This undated picture released from North Korea's official Korean Central News Agency (KCNA) on March 24, 2016, shows North Korean leader Kim Jong Un, center, attending the ground test of a high-power solid-fuel rocket engine in North Korea. (Kcna/AFP/Getty Images)

North Korea’s Kim Jong Un has overseen the test of a solid-fuel rocket engine, state media announced Thursday, claiming a major technological advancement that could greatly increase Pyongyang’s ability to strike other countries, including the United States.

Experts are working to verify North Korea’s latest boast, but, if true, it would mark another worrying development in the state’s pursuit of weapons of mass destruction.

“This is dangerous,” said Melissa Hanham, senior research associate at the James Martin Center for Nonproliferation Studies in Monterey, Calif.

“Based on the images we have, we can’t say whether this is functional,” she said. “But at this point, we need to stop thinking about whether they have this technology or not, because if they don’t have it now, they will have it soon, and we need to start preparing for that day.”

North Korea’s Korean Central News Agency (KCNA) on Thursday published a photo of Kim with the rocket against a graffiti-style sign that read: “Ruthless thunderbolt of fire for the American imperialists and Park Geun-hye’s clique!” Park is the president of South Korea and has been adopting an increasingly tough line against the North.

“The engine spewed out huge flames with a deafening boom,” the North’s Korean Central News Agency said. (Kcna/AFP/Getty Images)

KCNA said Kim ordered the launch of a “high-power solid-fuel rocket engine” that was “designed and manufactured by the Korean style.”

“The engine spewed out huge flames with a deafening boom,” it said.

The engine would “boost the power of ballistic rockets capable of mercilessly striking hostile forces,” the report said, noting Kim’s “great pleasure and satisfaction” with what KCNA said was a successful test.

North Korea’s rockets and missiles have been powered by a ­Soviet-era liquid-fuel engine, which has to be loaded at the launch site. That takes time, which gives satellites an opportunity to spot activity taking place.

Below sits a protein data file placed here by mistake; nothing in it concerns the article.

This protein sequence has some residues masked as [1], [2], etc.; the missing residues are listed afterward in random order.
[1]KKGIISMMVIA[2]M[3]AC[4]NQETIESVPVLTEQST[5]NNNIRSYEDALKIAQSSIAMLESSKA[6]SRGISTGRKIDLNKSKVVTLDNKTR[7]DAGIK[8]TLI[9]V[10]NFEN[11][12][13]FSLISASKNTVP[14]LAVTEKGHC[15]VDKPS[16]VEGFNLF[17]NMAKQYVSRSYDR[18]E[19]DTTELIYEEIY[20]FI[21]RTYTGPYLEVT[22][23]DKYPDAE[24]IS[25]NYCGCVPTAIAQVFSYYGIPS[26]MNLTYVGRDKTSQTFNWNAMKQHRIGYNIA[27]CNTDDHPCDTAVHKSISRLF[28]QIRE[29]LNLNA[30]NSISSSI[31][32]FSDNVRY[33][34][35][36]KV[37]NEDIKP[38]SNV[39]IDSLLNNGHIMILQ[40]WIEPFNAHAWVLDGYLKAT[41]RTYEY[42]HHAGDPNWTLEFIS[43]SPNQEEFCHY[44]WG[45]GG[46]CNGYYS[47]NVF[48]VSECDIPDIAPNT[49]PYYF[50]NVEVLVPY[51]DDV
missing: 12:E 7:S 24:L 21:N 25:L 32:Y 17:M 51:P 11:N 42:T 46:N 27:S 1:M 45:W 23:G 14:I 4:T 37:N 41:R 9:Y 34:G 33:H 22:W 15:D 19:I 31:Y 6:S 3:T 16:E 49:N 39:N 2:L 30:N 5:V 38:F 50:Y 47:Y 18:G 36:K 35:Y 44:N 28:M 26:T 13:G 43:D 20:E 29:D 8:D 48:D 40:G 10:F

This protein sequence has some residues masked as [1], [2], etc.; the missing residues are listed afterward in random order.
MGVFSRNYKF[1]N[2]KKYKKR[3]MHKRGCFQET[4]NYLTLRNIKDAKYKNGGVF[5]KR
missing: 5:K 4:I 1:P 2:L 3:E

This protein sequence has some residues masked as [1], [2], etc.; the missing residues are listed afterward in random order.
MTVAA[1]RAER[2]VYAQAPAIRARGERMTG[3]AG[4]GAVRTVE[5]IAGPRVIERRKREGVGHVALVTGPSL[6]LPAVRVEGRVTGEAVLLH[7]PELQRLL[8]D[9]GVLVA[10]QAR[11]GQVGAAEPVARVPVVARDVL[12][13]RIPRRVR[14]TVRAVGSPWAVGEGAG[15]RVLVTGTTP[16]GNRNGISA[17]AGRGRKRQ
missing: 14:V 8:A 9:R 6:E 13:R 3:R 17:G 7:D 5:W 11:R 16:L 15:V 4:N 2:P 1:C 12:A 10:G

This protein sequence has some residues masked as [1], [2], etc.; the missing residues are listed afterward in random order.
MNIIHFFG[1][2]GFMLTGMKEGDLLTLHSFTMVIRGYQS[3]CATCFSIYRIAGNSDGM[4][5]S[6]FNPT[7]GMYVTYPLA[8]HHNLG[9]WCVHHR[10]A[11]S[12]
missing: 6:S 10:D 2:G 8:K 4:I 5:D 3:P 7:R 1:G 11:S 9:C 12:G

But solid-fuel rockets can be deployed much more quickly, meaning there could be much less warning — if any — of a North Korean missile launch, experts said.

If solid-fuel rockets are on mobile launchers, which can be hidden in tunnels or buildings and wheeled out when they’re needed, they could be deployed anywhere at short notice.

Analysts are now poring over photos to estimate the size of the rocket and glean any other details they can about its capability. But in Seoul, South Korea’s defense ministry was taking the claim seriously.

Moon Sang-gyun, a spokesman for the defense ministry, told reporters Thursday that the military is preparing countermeasures.

Separately, Park ordered the South Korean military to be “fully prepared to aggressively cope with North Korea’s reckless provocations,” her spokesman said Thursday. The previous day, North Korea had threatened to “scorch” South Korea’s presidential offices.

North Korea has a habit of making boasts that do not appear true as it continues work on nuclear weapons and the means to deliver them.

In recent months Pyongyang has claimed to have developed a hydrogen bomb and a submarine-launched ballistic missile. Neither claim is borne out by seismic data and photo analysis, experts say.

This month, Kim claimed that North Korea was able to miniaturize a nuclear warhead. Analysts were skeptical, although U.S. military leaders say it is only a matter of time until North Korea masters this technology.

North Korea is clearly making progress in some areas. It is conducting frequent medium- and long-range missile tests, and every test enables its scientists to fix problems and improve capability.

This should be a concern for American policymakers, Hanham said.

“We have a laundry list of things that we don’t want North Korea to have. We don’t want them to be road mobile, we don’t want them to have longer ranges, we don’t want them to have compact warheads, we don’t want them to have solid-fuel motors,” she said. “The North Koreans are basically going down that list and ticking everything off.”